In other words, I felt like they pulled something of a bait-and-switch, but for a good cause. They lure the audience in with the promise of discourse about weight loss, something Americans obsess over, and then make an argument for why our obsession with weight loss isn’t the answer. Which sets the audience up to be more invested in the next two episodes, which focus strictly on what created this problem and what we need to do to fix it.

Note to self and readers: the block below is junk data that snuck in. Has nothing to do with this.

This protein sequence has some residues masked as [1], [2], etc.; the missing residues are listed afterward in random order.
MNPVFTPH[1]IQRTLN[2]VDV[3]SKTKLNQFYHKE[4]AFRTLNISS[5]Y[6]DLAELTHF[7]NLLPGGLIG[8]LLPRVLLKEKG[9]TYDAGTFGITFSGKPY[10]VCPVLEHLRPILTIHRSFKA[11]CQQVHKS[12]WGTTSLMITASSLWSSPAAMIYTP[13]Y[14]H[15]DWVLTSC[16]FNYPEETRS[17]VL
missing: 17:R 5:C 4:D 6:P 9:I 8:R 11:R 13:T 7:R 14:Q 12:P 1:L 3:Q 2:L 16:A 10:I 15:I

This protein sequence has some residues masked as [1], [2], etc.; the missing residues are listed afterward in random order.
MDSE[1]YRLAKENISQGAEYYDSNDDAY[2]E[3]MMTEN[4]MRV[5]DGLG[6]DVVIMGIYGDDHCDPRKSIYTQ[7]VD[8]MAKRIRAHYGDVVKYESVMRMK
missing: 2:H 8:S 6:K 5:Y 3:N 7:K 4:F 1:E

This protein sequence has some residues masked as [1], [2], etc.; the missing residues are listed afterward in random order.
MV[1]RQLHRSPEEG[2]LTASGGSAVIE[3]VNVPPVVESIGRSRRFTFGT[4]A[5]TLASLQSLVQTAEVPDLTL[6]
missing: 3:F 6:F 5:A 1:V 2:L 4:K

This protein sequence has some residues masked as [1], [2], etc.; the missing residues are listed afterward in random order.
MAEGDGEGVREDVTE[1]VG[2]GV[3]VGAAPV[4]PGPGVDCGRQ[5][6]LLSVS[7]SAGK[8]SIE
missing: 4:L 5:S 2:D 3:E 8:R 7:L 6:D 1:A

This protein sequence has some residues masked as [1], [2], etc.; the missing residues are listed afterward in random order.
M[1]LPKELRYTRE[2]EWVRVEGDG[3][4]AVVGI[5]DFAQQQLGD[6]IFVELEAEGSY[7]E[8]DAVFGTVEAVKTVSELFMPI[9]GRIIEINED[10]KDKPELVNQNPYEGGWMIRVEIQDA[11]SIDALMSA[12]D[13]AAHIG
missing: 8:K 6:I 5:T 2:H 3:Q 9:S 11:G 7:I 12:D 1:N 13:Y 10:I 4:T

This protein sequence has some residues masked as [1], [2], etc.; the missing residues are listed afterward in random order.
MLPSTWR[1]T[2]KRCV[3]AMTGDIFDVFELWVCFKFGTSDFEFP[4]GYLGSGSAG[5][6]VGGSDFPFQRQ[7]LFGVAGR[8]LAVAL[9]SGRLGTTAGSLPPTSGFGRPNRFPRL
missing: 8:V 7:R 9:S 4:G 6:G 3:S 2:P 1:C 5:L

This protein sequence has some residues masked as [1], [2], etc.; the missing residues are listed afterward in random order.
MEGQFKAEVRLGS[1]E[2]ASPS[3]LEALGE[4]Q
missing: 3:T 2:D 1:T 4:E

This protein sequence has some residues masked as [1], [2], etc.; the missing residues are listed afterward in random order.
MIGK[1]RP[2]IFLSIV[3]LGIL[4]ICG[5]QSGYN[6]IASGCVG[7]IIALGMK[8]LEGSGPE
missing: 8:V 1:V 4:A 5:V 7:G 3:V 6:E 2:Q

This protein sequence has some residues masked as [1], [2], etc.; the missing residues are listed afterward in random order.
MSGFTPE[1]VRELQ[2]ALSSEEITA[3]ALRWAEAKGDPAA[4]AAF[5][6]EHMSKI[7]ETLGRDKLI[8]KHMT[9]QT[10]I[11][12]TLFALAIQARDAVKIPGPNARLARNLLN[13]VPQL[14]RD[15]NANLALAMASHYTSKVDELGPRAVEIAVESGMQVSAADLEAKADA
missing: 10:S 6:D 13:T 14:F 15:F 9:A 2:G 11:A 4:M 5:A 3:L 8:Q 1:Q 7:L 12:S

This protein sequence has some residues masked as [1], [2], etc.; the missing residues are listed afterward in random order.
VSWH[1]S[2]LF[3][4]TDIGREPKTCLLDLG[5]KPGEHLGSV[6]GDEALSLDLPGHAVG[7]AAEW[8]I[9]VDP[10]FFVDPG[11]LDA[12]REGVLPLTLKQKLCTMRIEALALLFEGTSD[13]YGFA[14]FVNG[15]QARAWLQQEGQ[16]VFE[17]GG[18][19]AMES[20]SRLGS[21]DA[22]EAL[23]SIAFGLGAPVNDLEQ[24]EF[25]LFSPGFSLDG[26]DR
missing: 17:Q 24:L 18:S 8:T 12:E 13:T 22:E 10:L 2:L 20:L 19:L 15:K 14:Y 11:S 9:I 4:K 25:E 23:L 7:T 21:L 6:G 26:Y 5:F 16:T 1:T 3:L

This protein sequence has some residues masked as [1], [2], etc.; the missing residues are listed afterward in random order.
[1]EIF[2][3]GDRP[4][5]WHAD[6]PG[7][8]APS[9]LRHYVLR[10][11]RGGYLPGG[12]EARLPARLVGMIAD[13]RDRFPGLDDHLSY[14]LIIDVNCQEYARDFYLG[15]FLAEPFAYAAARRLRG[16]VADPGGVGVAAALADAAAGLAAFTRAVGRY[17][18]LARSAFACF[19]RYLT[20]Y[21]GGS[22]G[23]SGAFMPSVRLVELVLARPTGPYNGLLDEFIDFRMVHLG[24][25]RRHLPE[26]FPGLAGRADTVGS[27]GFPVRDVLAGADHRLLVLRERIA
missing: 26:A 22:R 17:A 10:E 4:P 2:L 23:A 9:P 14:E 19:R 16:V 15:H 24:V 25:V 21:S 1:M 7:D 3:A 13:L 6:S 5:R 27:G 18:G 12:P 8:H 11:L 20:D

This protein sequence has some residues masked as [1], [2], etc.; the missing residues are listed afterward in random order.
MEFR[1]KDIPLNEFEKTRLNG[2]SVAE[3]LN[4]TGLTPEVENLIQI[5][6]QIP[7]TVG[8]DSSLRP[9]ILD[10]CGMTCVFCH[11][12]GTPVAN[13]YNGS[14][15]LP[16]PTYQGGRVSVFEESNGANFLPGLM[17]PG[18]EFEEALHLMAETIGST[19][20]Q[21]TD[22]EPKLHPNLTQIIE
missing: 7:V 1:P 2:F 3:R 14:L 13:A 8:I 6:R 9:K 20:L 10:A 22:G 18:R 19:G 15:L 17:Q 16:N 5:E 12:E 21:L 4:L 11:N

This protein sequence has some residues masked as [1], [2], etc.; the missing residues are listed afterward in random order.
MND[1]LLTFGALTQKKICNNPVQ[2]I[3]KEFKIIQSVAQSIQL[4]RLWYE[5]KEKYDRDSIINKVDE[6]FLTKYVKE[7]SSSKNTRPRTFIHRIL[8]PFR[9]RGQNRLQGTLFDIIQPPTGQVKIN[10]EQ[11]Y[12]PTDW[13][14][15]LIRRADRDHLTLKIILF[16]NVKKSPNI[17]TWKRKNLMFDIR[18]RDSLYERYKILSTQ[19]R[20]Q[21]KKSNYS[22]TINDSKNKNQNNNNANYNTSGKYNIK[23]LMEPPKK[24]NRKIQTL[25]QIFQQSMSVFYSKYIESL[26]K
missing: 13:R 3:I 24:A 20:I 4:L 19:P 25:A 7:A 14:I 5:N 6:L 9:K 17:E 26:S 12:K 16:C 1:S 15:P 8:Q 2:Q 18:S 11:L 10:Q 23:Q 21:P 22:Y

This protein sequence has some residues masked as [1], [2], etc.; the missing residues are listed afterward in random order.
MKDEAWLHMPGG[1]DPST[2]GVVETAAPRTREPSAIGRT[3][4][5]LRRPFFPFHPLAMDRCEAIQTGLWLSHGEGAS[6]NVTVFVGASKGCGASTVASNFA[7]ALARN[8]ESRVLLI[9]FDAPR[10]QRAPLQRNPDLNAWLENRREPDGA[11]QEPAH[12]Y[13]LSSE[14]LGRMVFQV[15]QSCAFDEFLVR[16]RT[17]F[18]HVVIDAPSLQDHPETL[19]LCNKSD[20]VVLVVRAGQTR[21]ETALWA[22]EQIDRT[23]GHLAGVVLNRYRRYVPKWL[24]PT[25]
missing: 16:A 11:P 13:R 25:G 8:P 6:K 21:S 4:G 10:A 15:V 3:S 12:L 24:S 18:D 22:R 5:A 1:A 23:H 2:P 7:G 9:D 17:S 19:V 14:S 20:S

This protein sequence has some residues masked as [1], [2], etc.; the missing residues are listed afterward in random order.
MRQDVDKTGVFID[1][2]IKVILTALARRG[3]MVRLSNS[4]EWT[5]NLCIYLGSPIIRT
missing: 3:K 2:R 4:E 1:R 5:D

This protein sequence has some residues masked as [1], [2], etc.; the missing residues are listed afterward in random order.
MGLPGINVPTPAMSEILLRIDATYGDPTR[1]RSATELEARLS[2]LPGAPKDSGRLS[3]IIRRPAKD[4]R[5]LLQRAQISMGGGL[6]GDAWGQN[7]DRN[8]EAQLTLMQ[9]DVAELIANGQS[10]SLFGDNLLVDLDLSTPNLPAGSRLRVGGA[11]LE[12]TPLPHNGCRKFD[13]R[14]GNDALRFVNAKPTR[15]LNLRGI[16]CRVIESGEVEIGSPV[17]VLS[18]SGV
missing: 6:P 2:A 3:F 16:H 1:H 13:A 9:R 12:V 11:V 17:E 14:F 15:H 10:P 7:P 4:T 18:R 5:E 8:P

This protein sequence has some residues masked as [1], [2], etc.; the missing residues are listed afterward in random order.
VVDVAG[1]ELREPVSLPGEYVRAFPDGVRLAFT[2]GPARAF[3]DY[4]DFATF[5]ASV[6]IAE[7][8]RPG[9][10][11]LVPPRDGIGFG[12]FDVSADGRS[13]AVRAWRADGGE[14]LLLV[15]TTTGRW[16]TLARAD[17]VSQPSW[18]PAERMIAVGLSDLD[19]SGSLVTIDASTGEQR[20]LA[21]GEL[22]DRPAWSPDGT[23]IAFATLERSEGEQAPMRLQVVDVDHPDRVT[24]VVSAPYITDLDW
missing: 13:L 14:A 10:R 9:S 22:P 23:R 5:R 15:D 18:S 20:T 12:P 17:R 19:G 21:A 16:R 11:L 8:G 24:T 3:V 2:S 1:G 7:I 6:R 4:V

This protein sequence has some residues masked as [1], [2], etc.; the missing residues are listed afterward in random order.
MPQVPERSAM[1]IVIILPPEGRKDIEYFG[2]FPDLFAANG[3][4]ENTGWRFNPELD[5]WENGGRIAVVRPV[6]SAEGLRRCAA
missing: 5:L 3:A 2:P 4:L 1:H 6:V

The answer throughout is always, always that it’s a systemic problem and not the fault of individuals. The filmmakers and the experts they consult are extremely invested in making it clear that they don’t hold individuals making “bad” choices accountable for this. Repeatedly, for instance, they point out that a person’s BMI is surprisingly predictable based on nothing more than a zip code, which I thought was a nice, clear-cut way to get the audience out of the “personal responsibility” framework of utter meaninglessness, and move them towards the “collective responsibility” framework that actually suggests solutions. From there, we’re treated to two episodes where food marketers, agriculture subsidies, conservative politicians, increasing work loads, and underfunded schools and communities are targeted as the cause of the problem. I was particularly interested in the emphasis on how overworked Americans are, which is an aspect that a lot of other writers on this issue don’t look at. One in four Americans doesn’t get any physical activity at all, and the reason pegged in this documentary is their jobs—between commuting to and from work and sitting at a desk all day, people just don’t have time. Turns out that stress is a major factor in developing obesity, because being stressed out tends to override a lot of brain functions that prevent overeating. One expert talks witheringly of how stupid the concept of “free will” really is, and how it’s a distraction from the real issues, which are that our society pressures you at every turn to eat more and exercise less.